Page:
Below is a comparison for the year of 2011 between the Cities of Hibbing and Grand Rapids. This information comes directly from the State Auditor’s site, and is the most current available at this time. Take a minute and go through the numbers yourself. Consider also, how these numbers may impact the price of gasoline, for example.
So what did you think? It gives us a good indication of where some of our problems originate, doesn’t it?
Let’s start with the property tax line. Grand Rapids was $544.82 per capita, while Hibbing was only $249.24. Only 26 cities in Minnesota had higher per capita(per person) property taxes than Grand Rapids.
When we look at special assessments, we find that Grand Rapids collected $1,063,987, or $97.80 per capita, while Hibbing only collected $47,769 in this category, or $2.93 per person.
Licenses and permits for Grand Rapids were also much higher than Hibbing. $20.78 per capita for Grand Rapids, but only $8.82 for Hibbing.
One more interesting fact on the top half of the chart is the fact that Grand Rapids, in addition to the higher per capita tax, also borrowed $1,655,000, while Hibbing borrowed zero dollars.
Finally, the total expenditures for the City of Grand Rapids, population 10,879, were $23,152,838, while Hibbing, population 16,313, spent $18,603,894. Hibbing spent approximately four and a half million fewer dollars, even though they boast a population of almost 5500 more people. Grand Rapids spent $2128.21 per person while Hibbing only spent $1140.43 per person. This is 86.6% more in taxes for people in Grand Rapids than for people in Hibbing!
How does this apply to the cost of a gallon of gas? All of the money which the City of Grand Rapids spends does not come merely from the people who live there, a sizable portion of it also comes from the businesses, including gas stations. It stands to reason that since Grand Rapids is collecting more than double the per capita property taxes, the property taxes on businesses have to be significantly higher than in Hibbing, and this increased cost is included in the overhead to be passed along to the consumer. In a future article we will go much deeper into this situation. For now, we will stop at this one example.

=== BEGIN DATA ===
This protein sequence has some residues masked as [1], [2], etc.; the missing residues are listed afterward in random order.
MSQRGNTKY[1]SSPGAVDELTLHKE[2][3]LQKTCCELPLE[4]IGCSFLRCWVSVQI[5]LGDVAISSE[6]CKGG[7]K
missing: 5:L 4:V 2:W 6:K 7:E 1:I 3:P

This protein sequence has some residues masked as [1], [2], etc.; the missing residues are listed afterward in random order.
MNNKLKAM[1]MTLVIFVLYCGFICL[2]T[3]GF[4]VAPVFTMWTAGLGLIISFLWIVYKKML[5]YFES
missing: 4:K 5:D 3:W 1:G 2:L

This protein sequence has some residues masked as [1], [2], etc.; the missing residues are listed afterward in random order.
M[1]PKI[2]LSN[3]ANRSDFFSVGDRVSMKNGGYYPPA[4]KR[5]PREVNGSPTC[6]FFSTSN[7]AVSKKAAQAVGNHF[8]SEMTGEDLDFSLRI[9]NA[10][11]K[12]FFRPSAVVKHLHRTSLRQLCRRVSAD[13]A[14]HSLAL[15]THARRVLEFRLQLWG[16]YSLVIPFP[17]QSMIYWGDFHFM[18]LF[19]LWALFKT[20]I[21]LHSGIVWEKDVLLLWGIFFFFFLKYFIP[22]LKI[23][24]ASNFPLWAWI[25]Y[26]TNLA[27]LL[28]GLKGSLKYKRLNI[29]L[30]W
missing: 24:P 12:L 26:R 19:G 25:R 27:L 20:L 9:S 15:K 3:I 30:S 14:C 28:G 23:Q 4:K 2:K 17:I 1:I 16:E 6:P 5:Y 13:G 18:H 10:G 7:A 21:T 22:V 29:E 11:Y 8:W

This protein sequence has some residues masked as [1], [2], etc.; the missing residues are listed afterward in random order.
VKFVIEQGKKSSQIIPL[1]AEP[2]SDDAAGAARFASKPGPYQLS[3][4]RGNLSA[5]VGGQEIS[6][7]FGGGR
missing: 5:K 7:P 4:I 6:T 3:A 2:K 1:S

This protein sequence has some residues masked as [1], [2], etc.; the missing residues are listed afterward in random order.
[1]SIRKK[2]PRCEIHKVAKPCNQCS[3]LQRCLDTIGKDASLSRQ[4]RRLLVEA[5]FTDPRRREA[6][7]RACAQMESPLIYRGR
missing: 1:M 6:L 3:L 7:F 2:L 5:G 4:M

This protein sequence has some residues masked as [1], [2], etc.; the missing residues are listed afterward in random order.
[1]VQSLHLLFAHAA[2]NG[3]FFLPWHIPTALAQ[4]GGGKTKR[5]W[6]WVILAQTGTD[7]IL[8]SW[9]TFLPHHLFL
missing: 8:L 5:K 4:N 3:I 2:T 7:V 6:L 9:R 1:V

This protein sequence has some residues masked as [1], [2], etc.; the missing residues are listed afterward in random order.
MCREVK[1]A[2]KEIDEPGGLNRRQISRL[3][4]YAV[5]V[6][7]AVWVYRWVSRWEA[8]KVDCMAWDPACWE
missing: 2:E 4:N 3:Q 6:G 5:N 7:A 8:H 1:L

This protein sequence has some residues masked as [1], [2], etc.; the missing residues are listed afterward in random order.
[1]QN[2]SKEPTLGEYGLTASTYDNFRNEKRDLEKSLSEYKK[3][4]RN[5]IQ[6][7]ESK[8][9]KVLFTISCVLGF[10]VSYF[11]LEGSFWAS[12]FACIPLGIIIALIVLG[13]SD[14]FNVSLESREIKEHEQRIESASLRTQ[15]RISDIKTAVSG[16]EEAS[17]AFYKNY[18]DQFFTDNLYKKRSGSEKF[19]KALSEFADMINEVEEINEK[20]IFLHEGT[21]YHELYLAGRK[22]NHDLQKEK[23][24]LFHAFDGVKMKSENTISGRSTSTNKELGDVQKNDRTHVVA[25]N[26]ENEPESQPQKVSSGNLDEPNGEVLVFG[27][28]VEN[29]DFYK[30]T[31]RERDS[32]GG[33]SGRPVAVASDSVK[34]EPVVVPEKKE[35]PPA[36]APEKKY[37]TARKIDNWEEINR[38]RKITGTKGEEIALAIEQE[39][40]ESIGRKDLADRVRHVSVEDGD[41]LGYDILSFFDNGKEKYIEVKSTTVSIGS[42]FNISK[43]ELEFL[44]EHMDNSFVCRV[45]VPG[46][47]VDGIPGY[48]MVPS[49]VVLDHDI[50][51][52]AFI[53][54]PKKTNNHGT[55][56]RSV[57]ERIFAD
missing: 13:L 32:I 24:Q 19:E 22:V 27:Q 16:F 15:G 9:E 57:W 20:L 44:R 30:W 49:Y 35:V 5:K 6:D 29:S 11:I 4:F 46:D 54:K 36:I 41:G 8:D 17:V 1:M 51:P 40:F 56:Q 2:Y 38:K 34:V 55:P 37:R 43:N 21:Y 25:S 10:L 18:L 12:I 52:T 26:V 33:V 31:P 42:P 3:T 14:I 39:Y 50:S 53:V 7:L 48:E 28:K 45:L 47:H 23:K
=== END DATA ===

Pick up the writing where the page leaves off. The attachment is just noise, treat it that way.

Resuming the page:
In this article, we have seen that Grand Rapids collects far more in taxes than Hibbing, even though only being about 2/3 the size, by population. Now it is time for some questions.
Are we getting what we pay for?
How long can we continue to spend at this rate until we can no longer collect enough money to pay our bills?
If the taxes, along with the cost of doing business and the cost of owning or renting a home, went down significantly, wouldn’t more people be able to afford homes in Grand Rapids, and more businesses be able to move in and be profitable? How many people do you know who live outside of Grand Rapids simply because they can not afford to live in the city limits?
There has to be a better solution to our problems than high taxes and lots of spending. There were, as of 2011, only nine cities in the State of Minnesota which spent more per person than Grand Rapids. Do we really want to compete in taxing and spending with cities far wealthier than ours, or are we going to rein in the city apparatus and restore our finances to a sensible level?